A window sample rig cannot sample rocks, perhaps very very weak rocks could be sampled in short sections, but it would be slow going. A windowless sample rig can drill 20 x 1 meter deep holes in one day, or perhaps 2 x 5 meter holes. All rods and casing are generally extracted using a hydraulic ram, and as such progress is slow on deeper holes.

Shell and Auger

A shell and auger rig is a very old fashioned, but effective way of obtaining soil samples the sample recovery in soils is excellent.  The soils are chopped out piece by piece and a driller or geologist can watch these pieces coming out and get a very good idea of the soil profile.

Shell and auger rigs have a number of tools which attach to the end of a very heavy weight (approx. 80kg) and dropped down a hole, the tool is then winched back out of the hole, the soil wedged in the end of the tool, is then poked out with a stick, and the tool dropped down the hole again and the process repeated.  Tools include the shell (hollow tube), bailer (tube with flap on end for "ladelling" through sand and gravel), a stubber for chopping clay, and a chisel; a solid metal blade used to chisel through rock.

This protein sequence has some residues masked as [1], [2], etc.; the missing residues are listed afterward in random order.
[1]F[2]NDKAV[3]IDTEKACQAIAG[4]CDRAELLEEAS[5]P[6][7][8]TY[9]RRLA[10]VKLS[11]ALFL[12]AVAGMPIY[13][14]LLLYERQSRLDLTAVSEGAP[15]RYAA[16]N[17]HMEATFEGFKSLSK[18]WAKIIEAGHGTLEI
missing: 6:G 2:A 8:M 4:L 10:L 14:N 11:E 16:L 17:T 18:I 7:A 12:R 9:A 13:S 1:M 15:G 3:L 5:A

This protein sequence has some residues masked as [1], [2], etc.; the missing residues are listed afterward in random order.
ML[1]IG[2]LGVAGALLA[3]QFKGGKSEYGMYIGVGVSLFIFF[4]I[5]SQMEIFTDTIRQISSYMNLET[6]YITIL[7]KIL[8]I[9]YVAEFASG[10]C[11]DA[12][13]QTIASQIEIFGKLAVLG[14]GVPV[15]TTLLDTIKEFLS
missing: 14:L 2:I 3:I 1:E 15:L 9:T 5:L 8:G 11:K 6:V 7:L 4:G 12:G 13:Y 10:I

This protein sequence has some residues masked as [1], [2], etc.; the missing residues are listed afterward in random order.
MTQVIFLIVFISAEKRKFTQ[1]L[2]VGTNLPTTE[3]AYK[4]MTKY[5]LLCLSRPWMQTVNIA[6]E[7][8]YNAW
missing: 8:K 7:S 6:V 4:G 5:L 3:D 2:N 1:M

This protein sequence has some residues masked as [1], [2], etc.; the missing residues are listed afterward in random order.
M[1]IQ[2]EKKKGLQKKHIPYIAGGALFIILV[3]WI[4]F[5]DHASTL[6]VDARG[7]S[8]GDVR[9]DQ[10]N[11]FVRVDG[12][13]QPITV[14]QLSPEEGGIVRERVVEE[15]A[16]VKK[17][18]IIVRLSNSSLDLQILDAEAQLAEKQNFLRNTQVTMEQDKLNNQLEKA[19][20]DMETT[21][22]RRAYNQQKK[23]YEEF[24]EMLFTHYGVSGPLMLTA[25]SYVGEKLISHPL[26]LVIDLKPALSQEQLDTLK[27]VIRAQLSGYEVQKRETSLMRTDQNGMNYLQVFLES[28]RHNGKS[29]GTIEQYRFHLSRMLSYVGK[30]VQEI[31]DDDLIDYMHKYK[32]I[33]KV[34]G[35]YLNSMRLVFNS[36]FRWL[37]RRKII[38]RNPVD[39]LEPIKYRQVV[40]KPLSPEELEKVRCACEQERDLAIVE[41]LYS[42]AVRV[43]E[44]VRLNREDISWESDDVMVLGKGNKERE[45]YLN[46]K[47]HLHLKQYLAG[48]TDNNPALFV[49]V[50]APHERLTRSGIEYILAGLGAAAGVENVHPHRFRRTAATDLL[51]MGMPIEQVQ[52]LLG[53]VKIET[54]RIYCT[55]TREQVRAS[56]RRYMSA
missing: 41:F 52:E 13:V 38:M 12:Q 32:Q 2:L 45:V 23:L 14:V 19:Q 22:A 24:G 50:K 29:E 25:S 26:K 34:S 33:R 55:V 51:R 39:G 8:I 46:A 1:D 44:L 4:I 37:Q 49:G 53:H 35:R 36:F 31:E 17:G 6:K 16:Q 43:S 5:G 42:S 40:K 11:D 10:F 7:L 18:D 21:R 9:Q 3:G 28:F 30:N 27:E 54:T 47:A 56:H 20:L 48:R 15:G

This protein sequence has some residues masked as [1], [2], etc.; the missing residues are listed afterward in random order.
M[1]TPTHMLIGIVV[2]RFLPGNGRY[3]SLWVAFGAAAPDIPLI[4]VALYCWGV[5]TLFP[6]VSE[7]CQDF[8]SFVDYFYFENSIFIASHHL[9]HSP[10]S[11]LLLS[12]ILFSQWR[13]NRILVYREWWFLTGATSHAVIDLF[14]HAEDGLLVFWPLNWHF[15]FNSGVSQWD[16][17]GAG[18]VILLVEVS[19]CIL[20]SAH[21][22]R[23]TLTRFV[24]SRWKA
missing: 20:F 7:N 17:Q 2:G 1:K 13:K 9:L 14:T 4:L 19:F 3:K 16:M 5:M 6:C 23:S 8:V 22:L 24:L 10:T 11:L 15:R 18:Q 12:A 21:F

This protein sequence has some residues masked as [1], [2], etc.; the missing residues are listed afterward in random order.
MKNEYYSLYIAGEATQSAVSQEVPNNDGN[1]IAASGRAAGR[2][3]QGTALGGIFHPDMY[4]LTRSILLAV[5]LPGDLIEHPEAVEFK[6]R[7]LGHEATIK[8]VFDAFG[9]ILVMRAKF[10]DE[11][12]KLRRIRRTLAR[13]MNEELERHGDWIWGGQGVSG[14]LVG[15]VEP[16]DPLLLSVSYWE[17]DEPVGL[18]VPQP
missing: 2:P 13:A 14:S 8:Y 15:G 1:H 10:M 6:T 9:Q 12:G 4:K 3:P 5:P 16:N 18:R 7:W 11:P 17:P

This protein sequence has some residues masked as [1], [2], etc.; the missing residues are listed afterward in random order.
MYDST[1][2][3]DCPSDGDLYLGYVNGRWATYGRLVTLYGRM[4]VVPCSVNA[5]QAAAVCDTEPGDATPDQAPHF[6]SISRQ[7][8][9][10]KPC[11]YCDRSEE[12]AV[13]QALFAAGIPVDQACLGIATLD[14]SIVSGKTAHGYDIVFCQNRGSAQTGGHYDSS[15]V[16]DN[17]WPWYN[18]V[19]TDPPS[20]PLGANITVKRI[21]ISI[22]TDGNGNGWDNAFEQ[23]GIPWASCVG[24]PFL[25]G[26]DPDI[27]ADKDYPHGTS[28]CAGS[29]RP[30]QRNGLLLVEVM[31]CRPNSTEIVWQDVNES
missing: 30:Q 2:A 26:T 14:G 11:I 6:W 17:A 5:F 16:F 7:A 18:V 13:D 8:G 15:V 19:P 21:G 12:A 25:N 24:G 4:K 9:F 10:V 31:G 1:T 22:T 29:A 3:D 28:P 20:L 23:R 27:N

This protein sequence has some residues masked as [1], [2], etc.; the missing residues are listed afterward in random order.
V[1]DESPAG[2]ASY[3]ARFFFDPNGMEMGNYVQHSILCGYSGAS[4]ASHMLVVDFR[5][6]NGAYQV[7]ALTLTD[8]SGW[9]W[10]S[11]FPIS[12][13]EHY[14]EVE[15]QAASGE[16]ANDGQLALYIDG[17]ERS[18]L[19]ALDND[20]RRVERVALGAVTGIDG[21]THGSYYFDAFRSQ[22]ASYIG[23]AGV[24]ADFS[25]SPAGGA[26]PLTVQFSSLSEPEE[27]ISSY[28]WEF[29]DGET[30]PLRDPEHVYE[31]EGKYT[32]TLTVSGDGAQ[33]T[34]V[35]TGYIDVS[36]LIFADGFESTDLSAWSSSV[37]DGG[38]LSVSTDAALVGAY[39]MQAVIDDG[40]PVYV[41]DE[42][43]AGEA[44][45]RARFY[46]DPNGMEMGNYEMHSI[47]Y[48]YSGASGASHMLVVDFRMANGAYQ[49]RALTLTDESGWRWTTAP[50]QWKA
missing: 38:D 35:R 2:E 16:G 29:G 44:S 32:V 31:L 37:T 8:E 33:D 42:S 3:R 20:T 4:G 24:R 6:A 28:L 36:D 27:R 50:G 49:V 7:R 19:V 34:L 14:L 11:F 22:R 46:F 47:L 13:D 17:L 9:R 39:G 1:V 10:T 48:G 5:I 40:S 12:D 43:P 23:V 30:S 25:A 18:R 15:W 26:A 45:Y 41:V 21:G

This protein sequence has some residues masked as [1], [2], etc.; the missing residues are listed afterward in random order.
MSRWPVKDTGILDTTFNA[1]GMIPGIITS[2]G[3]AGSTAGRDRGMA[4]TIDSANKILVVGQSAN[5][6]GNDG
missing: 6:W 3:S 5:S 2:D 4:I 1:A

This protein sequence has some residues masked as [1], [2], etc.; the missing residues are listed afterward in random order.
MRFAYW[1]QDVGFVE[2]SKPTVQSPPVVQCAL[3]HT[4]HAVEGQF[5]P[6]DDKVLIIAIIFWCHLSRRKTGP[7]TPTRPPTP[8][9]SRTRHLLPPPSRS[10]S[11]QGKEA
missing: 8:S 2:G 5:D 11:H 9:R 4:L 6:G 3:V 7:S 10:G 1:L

Going is rock is slow, and not really appropriate for this type of rig, although there are some add ons that can be used to drill better in rock. You can drill very deep holes with a shell and auger rig, in clays! You are only really limited by the length of the cable. Sands and gravel are a little more difficult, and perhaps the most annoying are "blowing" sands, where sands and gravels solifluct (become an amorphous liquid) when agitated and "blows" back up inside casing. Very annoying.

Rotary Drilling

Rotary Drilling is perhaps the most fail safe method of obtaining soil and rock samples. A rotary drilling rigs will sample anything (except cobbles). If you arrive on site with a Rotary Drilling rig and the right tootling you can be sure that you will make a good depth. Below are the different drilling methods that can be used on a Rotary Drilling Rig: